There was first and foremost the legacy that Chris, our band director, leaves behind.  When you can get that many people, from all parts of the country, some of whom hadn’t picked up an instrument, flag, or rifle in decades, to drop everything to be a part of a tribute, you know that person has made a lasting impact.  The number quoted was 700 people who have been a part of the band over the years, and there were many who were devastated that logistically they just couldn’t be there for this final tribute.  Talking to some of the alumni from my era afterwards, we all agreed that being a part of the band was something we would never forget, that was such an important part of our high school years, and the lessons learned still remain with us as adults.  I had the privilege of serving as color guard captain my junior and senior years, and those leadership skills learned are certainly still relevant to me as an adult.  Chris was our leader throughout this critical, wonderful time in our lives, and as such he was always be remembered for it.  Being a part of “QMB” taught us the value of hard work and dedication; resilience and how to bounce back from failure and defeat; and confidence, pride, and that success requires practice, some wrong notes, and more than a few dropped flags.  A true legacy that spans decades, crosses state lines, and likely finds its way into the personal and professional lives of hundreds.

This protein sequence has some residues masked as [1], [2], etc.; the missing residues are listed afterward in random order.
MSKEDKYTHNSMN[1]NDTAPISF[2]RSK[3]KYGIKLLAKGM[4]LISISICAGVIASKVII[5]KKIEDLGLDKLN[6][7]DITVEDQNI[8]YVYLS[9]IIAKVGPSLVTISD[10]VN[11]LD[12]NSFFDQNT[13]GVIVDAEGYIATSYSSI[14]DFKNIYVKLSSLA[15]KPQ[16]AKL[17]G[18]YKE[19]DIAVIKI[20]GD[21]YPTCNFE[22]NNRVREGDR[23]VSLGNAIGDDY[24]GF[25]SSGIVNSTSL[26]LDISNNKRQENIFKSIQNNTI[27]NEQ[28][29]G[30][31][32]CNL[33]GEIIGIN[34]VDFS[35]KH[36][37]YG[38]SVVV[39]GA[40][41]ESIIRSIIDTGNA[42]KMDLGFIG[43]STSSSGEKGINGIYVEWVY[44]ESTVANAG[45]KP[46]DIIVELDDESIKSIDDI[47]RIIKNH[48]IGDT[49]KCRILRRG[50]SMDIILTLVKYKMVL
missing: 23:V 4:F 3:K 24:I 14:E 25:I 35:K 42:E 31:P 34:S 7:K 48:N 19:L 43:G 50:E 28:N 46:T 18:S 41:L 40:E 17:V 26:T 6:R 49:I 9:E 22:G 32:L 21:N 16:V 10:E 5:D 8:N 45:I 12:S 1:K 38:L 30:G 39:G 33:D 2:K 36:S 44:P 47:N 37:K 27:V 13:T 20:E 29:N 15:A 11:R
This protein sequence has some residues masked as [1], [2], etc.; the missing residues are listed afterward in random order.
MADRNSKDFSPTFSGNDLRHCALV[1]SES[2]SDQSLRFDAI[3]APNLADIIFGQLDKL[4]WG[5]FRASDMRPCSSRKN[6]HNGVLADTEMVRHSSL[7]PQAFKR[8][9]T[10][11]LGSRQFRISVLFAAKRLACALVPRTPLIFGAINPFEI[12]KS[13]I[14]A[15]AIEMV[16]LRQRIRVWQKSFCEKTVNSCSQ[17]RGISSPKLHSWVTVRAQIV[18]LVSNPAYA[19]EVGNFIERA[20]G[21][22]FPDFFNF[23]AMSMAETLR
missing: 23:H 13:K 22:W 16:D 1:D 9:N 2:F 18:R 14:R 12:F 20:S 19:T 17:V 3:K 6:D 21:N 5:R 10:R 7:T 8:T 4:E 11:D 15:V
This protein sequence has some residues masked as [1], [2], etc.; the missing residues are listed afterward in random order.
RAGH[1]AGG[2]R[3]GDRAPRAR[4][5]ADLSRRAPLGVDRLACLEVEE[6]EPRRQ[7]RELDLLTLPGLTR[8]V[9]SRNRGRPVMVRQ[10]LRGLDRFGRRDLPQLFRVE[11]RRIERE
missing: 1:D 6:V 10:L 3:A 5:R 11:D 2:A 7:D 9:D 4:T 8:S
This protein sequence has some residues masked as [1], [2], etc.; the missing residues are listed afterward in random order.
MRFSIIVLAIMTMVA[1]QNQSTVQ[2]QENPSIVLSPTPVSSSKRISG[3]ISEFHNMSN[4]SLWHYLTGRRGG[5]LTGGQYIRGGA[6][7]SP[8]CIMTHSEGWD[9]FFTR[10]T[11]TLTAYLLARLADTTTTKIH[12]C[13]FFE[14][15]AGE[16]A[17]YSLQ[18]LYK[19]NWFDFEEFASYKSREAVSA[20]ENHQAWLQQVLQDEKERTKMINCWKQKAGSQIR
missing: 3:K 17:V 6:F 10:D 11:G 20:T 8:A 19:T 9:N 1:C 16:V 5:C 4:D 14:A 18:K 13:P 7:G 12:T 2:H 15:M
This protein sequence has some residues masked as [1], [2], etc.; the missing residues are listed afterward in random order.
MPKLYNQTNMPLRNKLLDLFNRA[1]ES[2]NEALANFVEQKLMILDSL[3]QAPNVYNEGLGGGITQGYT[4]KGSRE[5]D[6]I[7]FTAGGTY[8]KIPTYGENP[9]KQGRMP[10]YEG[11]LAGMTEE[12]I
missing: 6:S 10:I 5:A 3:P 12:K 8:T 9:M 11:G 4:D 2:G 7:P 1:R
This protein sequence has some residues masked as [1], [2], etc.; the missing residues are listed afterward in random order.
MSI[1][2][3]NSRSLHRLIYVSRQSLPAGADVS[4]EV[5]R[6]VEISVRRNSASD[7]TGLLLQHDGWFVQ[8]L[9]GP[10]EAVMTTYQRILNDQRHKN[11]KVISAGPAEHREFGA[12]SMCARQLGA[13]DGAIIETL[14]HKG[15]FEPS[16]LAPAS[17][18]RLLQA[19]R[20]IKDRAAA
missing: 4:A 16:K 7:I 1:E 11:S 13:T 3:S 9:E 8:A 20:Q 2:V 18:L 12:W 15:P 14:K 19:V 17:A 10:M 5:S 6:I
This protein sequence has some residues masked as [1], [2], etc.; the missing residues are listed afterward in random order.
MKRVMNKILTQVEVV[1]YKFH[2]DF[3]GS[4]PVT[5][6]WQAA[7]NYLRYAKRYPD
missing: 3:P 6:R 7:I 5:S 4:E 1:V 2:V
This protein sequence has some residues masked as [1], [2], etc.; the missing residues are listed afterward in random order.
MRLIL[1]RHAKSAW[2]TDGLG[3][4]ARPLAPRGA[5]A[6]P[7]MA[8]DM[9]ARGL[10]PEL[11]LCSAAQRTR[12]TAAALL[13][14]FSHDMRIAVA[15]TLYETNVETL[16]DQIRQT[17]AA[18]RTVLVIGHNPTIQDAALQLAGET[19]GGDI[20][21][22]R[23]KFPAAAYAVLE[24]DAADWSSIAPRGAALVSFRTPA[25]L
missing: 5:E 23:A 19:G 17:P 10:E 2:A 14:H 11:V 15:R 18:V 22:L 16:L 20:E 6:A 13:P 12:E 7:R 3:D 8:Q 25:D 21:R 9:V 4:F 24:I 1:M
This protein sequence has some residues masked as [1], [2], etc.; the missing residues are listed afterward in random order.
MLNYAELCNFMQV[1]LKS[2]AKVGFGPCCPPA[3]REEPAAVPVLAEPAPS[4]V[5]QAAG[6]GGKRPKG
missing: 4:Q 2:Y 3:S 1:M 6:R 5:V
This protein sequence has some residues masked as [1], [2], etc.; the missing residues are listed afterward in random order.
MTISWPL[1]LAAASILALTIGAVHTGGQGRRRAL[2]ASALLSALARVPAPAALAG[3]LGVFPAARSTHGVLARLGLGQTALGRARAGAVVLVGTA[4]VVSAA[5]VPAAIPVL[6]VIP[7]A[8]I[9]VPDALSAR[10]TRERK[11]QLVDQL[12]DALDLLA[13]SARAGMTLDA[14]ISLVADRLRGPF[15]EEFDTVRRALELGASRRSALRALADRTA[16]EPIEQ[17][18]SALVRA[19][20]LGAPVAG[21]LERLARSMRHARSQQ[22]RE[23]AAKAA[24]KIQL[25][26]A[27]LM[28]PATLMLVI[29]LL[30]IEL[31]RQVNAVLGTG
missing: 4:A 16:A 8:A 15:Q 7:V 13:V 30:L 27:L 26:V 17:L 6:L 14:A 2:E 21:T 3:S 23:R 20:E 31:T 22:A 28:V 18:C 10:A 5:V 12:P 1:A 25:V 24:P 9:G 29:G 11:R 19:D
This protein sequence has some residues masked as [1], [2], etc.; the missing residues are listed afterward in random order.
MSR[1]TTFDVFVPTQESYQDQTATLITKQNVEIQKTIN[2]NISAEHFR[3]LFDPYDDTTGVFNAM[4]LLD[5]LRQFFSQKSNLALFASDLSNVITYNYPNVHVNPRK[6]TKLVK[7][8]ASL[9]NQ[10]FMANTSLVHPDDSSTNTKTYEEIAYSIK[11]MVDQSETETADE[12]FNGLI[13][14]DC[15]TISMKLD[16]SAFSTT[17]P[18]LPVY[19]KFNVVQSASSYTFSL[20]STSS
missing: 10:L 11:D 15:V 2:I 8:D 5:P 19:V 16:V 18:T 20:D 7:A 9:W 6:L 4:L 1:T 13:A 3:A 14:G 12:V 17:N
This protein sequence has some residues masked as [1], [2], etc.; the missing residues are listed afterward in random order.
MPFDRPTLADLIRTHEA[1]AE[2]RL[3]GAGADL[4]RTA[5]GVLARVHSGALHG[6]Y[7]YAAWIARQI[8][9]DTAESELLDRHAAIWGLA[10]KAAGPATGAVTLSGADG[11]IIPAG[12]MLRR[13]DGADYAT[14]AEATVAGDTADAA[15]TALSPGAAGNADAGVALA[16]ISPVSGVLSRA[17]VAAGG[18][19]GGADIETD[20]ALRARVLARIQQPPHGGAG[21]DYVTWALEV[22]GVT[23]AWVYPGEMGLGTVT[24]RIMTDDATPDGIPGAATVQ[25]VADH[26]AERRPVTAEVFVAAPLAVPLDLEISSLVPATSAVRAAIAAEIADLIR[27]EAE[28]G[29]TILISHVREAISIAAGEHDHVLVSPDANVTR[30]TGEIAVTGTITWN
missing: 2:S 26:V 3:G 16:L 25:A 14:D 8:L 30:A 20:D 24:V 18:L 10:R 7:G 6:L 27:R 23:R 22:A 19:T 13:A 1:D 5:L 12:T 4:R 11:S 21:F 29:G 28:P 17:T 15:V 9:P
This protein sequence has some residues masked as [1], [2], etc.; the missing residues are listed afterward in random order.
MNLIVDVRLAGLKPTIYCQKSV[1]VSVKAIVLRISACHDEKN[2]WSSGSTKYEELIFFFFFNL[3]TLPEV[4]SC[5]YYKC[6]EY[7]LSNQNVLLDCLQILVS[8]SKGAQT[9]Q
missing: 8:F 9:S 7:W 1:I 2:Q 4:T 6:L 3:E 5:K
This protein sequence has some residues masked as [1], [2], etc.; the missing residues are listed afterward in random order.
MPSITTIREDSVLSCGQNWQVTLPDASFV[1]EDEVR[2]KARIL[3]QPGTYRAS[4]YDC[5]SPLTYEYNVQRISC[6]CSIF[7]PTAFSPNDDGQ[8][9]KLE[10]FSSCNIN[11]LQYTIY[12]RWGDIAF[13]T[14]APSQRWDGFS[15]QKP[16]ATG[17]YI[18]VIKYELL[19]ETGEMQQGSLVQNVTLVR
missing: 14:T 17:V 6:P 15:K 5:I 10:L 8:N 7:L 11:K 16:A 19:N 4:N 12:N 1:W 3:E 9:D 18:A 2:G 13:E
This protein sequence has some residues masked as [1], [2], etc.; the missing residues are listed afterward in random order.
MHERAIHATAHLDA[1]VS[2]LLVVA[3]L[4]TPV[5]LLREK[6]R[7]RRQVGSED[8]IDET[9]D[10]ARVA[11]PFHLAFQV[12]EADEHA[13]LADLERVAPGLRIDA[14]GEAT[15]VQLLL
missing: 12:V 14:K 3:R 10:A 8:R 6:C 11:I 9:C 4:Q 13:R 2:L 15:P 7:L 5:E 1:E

The other aspect of legacy that touched me was a little more personal, and that was having had the opportunity to be a part of something much bigger than myself.  There was a good sized contingent of alumni from my era that took part, but as I looked around as we were gathered in the gym beforehand and read the nametags and graduation years of others there, I realized how many eras this band has spanned.  There were those that came before me, and many, many who came after me.  In the four years that I was a member, I helped to set the stage for the success of those who came after, just as those who came before me set the stage for my success.  Pretty inspiring when you think about how many people have worn that uniform, marched those football fields, and accepted those awards at competitions across the years.  And we all played a part in making the band what it has become today.